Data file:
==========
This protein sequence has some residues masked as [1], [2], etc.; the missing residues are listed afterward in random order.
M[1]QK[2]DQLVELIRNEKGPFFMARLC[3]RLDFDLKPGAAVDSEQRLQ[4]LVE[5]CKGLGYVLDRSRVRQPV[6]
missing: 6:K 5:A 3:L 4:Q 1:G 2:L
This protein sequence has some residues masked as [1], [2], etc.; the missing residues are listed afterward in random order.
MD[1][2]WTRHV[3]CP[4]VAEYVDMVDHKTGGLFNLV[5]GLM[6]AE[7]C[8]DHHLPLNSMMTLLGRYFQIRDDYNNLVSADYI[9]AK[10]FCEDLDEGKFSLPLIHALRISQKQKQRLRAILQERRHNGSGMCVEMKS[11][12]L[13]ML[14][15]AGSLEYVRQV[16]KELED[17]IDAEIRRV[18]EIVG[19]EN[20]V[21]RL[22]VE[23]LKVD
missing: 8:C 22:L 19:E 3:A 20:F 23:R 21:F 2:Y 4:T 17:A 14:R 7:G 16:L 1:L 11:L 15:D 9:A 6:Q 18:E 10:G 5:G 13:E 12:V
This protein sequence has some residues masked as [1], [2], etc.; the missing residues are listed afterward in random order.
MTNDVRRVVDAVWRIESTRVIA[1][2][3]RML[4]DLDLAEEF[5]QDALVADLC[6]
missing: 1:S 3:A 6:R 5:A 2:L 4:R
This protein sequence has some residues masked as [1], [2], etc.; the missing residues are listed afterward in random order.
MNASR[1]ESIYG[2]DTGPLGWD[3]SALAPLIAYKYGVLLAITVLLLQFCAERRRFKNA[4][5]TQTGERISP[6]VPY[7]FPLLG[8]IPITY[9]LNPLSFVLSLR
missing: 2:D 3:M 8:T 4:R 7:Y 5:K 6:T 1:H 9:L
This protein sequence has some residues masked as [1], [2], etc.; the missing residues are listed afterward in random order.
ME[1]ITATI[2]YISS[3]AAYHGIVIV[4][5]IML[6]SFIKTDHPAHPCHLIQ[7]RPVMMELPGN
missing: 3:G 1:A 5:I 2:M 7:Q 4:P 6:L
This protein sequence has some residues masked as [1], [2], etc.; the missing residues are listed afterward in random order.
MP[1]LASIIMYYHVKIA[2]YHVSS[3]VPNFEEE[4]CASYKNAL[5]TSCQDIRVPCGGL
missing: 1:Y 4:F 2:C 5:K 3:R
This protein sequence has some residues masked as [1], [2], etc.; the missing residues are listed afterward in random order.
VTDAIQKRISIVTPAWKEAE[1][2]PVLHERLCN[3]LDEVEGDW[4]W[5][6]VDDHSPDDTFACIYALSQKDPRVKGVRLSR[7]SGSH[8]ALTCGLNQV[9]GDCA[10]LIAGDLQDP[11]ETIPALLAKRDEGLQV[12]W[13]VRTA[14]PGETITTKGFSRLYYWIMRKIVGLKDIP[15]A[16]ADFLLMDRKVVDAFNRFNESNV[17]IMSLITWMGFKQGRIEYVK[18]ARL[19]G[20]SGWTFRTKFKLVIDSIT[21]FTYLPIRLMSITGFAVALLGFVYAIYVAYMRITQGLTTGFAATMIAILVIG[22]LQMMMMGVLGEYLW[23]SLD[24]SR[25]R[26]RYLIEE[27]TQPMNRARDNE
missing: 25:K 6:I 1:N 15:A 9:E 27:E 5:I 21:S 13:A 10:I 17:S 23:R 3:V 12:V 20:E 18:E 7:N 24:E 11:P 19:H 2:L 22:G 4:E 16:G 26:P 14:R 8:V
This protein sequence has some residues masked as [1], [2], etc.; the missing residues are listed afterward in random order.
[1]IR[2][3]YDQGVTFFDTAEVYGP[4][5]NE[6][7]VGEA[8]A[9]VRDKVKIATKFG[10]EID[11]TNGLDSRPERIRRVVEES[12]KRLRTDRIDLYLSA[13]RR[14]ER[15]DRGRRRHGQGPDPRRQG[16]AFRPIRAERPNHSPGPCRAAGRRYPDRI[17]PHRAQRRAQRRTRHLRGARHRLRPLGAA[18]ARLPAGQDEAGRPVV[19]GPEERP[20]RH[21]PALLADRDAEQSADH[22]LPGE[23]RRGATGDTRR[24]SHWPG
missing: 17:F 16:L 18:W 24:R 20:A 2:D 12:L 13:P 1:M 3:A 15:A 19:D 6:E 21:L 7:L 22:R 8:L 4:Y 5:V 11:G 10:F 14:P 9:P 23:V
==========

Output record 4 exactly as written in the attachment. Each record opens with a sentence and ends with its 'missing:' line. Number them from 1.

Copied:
This protein sequence has some residues masked as [1], [2], etc.; the missing residues are listed afterward in random order.
MNASR[1]ESIYG[2]DTGPLGWD[3]SALAPLIAYKYGVLLAITVLLLQFCAERRRFKNA[4][5]TQTGERISP[6]VPY[7]FPLLG[8]IPITY[9]LNPLSFVLSLR
missing: 2:D 3:M 8:T 4:R 7:Y 5:K 6:T 1:H 9:L